English king research is hip for Winchester

Pelvis fragment ‘could belong to King Alfred’

January 17, 2014

Last year, the University of Leicester generated headlines around the world with the announcement that it had unearthed the remains of Richard III.

Now the University of Winchester also claims to have found part of a dead English king – part of a pelvis bone “most likely” belonging to either Alfred the Great or his son.

The pelvis fragment was found in “two boxes of bones” left over from an excavation in the 1990s of the site of Hyde Abbey, where records claim monks moved Alfred’s remains after he was initially buried in Winchester’s Anglo-Saxon cathedral after his death in 899, at the age of 50.

Katie Tucker, researcher in human osteology at the Winchester, had her interest “piqued” by the pelvis fragment, which had been found at the site of the Abbey’s High Alter.

“Radiocarbon dating showed it dated from AD 895-1017. Osteological analysis found it belonged to a man between 26 and 45+ at death,” according to a statement from the university and Hyde900, a community cultural group also working on the project.

“The simplest explanation, given there was no Anglo-Saxon cemetery at Hyde Abbey, is that this bone comes from one of the members of the West Saxon royal family brought to the site,” said Dr Tucker.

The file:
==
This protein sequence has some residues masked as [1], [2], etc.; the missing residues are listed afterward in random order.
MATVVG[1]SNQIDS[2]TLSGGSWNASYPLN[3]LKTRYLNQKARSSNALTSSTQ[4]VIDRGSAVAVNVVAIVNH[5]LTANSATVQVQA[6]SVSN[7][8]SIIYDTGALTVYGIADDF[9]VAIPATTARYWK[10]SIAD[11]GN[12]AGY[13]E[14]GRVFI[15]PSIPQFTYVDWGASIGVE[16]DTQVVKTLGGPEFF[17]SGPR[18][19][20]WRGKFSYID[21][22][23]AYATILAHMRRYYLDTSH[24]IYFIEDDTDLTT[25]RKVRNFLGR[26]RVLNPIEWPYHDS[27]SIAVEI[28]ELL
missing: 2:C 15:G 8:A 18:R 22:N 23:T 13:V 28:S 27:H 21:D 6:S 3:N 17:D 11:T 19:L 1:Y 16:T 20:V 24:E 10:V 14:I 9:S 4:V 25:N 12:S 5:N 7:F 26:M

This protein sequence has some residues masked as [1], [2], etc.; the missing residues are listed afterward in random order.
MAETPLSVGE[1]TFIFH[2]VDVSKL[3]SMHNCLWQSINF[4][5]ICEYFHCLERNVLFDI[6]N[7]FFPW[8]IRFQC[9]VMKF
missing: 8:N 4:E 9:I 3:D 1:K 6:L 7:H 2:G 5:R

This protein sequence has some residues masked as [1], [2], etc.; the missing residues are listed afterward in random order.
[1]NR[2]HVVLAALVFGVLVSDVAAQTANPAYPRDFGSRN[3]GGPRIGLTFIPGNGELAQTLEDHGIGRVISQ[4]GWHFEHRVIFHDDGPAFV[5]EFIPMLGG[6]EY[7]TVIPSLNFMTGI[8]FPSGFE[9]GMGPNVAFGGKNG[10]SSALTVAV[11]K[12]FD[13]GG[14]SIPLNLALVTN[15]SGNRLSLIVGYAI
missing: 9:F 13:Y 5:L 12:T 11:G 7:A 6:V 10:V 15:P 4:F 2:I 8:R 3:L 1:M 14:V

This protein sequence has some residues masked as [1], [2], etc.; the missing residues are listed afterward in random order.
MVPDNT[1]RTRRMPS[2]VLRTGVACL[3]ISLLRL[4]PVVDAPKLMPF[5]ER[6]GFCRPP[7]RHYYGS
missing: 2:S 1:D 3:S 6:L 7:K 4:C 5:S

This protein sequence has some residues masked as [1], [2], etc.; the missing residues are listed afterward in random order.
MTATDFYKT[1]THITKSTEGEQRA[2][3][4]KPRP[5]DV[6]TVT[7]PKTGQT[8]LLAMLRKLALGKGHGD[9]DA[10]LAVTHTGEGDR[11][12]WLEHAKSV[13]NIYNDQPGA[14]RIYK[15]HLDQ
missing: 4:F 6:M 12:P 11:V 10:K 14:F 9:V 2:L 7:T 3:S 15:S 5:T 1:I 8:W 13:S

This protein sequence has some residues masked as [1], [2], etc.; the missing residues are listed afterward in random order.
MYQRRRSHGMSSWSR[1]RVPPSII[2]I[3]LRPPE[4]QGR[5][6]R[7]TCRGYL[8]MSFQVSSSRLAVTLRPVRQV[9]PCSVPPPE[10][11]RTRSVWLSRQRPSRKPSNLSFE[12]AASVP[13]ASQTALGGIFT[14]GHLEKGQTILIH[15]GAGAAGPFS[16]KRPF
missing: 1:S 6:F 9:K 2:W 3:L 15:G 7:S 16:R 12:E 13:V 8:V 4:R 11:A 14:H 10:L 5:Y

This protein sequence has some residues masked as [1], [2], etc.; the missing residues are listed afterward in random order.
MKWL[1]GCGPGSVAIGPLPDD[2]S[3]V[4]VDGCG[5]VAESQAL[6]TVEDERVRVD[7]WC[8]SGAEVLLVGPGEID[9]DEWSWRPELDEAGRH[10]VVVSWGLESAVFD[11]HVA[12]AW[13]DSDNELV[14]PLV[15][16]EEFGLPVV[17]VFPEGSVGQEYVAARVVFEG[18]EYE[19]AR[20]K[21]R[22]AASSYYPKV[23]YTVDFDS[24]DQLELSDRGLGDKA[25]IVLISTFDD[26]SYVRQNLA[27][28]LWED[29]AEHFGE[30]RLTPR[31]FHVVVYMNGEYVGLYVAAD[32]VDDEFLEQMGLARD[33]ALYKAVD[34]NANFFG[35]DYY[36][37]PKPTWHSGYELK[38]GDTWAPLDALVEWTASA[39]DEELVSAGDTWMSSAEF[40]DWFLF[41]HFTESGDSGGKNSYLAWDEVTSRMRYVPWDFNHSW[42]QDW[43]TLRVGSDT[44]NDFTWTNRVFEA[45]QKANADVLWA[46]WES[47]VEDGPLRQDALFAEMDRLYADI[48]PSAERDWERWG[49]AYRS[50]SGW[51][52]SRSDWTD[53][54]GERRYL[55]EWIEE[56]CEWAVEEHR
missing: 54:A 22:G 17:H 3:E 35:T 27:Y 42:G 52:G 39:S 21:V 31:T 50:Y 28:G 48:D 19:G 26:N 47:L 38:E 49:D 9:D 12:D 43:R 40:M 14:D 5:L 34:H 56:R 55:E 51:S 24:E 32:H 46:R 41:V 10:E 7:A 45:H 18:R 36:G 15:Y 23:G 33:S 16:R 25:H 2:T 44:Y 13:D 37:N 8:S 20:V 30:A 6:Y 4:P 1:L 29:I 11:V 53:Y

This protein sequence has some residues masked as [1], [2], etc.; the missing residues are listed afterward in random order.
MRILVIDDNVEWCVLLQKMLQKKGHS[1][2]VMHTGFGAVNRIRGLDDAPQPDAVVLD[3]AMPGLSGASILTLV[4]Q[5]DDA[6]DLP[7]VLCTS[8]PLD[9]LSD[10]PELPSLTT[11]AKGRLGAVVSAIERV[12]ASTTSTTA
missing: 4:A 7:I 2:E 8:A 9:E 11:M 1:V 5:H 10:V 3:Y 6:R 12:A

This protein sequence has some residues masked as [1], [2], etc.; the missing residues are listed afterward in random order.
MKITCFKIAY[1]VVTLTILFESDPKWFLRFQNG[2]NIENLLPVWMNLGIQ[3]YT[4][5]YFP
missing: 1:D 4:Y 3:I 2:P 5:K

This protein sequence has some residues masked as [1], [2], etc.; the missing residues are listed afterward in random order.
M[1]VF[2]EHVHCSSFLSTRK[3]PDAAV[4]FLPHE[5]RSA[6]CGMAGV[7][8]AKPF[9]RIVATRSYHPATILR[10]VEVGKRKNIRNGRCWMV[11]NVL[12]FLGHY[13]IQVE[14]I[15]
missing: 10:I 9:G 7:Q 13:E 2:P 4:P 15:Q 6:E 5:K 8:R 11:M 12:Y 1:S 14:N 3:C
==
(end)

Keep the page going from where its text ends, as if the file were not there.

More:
“Given the age at death of the individual, and the probable male identity, the plausible candidates are King Alfred, King Edward the Elder, or the brother of King Edward, Æthelweard. All were buried in the Abbey,” she explained.

“However, historical evidence indicates that only the coffins of Alfred and Edward were at the site of the High Altar. The discovery of the bone in a pit dug into the graves in front of the High Altar makes it far more likely that it comes from either Alfred or Edward.”

A programme following the search for Alfred, The Search for Alfred the Great, will be aired on BBC2 at 9pm on Tuesday 21 January.


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